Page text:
Hamed El-Said, Professor in International Business and Political Economy at Manchester Metropolitan University, says the judge made a “Big mistake”.
“Basically it’s a form of deceit, a form of literally entrapping individuals to give information about people who are trying to come back from Syria, or even trying to go there. Instead of doing what you promised to do if they give you information, you’re letting them down”.
Professor Hamed El-Said Muslim is attending an international conference on countering violent extremism in Abu Dhabi. He says Muslim communities throughout the world will have heard about the decision by a British judge to imprison a man whose mother informed police about his whereabouts. This decision, according to El-Said, will take a long time for the Muslim community to recover from:
“It will undermine societal community a great deal and will even further radicalise individuals. It will just give them the message that officials are not really genuine about this, not really interested in helping individuals return, they just have their own priority which is completely different.
“I’m afraid it was a big mistake and now this is in the public eye, almost every Muslim in the UK and Europe knows about this; I think it will take a while to recover from this incident alone”.
22 year old Yusuf Sarwar from Birmingham was persuaded by Mohammed Ahmed to leave the UK for Syria last May. The pair flew to Turkey and then travelled on to Syria. Yusuf left a note behind for his mother saying that he’d gone to help “the oppressed and to fight the enemies of Allah there”. His mother, Majida Sarwar, subsequently showed the letter to the West Midlands Police Department and was told she would receive help to get her son home.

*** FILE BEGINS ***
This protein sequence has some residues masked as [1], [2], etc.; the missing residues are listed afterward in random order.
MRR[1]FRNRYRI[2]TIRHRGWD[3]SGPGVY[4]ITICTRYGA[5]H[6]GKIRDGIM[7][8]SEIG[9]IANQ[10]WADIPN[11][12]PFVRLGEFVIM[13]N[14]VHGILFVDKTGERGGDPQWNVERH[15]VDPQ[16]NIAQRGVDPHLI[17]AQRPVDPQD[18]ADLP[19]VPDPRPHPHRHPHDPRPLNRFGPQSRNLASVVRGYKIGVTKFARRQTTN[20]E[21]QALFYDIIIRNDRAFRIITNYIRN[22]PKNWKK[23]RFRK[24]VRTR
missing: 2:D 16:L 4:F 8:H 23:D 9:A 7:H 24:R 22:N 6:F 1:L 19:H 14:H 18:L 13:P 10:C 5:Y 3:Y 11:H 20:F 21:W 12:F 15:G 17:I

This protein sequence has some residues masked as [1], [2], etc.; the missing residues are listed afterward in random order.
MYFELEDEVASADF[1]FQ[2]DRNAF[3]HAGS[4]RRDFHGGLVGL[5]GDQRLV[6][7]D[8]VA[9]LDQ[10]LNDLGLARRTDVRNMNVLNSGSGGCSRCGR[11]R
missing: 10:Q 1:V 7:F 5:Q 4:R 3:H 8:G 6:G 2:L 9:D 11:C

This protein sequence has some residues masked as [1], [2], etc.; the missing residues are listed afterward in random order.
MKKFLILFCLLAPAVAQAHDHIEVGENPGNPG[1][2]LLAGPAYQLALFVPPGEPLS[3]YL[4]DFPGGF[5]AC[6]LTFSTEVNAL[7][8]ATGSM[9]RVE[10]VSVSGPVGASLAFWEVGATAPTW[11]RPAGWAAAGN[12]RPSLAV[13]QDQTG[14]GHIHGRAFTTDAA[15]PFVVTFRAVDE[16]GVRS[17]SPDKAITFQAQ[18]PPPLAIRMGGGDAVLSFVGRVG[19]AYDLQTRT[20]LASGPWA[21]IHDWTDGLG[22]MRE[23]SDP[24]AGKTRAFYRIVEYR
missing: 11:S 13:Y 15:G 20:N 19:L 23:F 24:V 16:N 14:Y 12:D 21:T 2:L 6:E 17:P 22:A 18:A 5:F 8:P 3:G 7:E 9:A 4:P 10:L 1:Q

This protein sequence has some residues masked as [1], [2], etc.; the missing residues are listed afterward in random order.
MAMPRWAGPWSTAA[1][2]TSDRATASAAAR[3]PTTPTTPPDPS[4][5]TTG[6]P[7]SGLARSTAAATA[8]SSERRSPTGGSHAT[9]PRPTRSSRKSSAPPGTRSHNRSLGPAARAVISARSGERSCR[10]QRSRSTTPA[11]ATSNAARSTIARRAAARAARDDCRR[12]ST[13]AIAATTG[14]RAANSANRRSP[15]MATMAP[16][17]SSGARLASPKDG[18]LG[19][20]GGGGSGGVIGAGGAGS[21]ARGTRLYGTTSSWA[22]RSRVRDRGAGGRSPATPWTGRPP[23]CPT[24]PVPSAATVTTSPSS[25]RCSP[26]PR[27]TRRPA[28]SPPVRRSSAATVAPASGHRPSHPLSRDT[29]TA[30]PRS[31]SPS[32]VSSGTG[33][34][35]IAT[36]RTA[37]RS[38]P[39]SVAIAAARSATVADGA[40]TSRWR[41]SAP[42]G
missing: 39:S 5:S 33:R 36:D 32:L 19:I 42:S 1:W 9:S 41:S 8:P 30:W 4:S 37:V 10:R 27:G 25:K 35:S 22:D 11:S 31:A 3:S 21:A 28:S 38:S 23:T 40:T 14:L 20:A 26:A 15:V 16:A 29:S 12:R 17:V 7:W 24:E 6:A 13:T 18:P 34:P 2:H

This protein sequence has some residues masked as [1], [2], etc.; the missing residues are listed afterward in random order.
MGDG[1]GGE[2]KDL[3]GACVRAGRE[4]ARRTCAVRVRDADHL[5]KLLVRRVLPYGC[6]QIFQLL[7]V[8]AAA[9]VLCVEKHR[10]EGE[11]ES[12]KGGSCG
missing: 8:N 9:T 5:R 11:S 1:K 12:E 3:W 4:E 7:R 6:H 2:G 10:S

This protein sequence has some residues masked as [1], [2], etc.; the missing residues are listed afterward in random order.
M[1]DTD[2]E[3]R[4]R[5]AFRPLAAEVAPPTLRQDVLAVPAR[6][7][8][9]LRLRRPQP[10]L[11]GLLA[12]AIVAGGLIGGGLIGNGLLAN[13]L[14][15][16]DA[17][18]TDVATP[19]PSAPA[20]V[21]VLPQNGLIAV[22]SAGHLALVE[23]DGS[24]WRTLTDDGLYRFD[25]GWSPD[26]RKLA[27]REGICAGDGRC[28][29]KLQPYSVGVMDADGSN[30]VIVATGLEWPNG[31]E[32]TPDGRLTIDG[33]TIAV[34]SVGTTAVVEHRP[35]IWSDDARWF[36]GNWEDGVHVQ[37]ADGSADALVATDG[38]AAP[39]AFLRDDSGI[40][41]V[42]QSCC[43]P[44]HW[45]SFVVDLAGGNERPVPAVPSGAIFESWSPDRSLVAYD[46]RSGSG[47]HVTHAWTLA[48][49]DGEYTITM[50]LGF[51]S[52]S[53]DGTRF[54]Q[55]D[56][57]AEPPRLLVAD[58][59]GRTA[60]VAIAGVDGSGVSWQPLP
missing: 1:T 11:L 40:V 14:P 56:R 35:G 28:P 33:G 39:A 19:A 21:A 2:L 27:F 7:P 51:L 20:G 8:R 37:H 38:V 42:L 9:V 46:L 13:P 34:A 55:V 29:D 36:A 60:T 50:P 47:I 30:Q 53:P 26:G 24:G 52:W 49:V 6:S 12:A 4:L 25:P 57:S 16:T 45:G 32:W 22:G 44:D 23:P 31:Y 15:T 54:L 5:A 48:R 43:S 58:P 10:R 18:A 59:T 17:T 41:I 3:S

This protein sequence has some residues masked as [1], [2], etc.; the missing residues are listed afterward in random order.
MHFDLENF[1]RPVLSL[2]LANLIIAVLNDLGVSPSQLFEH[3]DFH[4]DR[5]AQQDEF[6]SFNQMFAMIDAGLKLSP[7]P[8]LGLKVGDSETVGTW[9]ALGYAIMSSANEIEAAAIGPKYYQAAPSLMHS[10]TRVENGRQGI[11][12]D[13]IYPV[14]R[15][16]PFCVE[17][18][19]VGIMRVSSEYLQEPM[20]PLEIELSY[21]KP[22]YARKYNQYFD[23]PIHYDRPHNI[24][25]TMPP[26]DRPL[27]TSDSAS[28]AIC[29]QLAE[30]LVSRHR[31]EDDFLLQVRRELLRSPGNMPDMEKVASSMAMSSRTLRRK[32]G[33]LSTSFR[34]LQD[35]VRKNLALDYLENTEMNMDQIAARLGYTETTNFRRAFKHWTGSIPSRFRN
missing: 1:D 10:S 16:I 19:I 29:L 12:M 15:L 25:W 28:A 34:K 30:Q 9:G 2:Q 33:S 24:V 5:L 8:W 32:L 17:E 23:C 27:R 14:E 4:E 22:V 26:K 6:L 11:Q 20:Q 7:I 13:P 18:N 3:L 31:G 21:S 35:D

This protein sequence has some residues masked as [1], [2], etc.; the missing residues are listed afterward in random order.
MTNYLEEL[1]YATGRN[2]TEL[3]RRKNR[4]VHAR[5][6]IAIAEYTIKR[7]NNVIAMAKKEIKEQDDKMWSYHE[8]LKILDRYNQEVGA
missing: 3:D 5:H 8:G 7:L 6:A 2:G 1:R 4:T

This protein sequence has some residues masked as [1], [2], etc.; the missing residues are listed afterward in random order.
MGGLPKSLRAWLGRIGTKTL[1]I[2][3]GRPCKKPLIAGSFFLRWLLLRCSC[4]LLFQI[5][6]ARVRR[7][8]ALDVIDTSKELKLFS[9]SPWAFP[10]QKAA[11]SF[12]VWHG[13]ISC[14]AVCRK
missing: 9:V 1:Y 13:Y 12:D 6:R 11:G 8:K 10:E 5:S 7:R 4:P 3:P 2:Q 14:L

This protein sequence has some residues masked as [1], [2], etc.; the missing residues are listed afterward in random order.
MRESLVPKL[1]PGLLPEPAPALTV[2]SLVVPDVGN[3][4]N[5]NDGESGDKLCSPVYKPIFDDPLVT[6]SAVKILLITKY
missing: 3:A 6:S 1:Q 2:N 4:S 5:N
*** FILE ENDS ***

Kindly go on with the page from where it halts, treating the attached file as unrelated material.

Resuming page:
But when the two men landed in Heathrow earlier this year, they were arrested and subsequently pleaded guilty to engaging in conduct in preparation of terrorism acts contrary to Section 5 of the Terrorism Act. The Judge at Woolwich Crown Court praised Mrs. Sarwar for her “extraordinarily brave conduct.” – but still sentenced both her son and his friend to 12 years and eight months in prison.
Following the ruling, Majida Sarwar told reporters she felt let down. “The police say mothers come forward, you can trust us, we will help. But now they will see what happened to my son, what kind of person would go to the police if they think their son will get 12 years in prison? Nobody wants to do that. I did not want that”.
Earlier this year in April, British counter-terrorism police appealed to Muslim women to persuade their relatives not to go to Syria to fight. At the time, the Prime Minister David Cameron said: “We are very concerned as a government and as a country about the threat of terrorism coming out of Syria. And so what we are trying to do is prevent people from travelling there”. Events to highlight the campaign took place in London, Manchester and Birmingham.
The family of Yusuf Sarwar intend to appeal the sentence.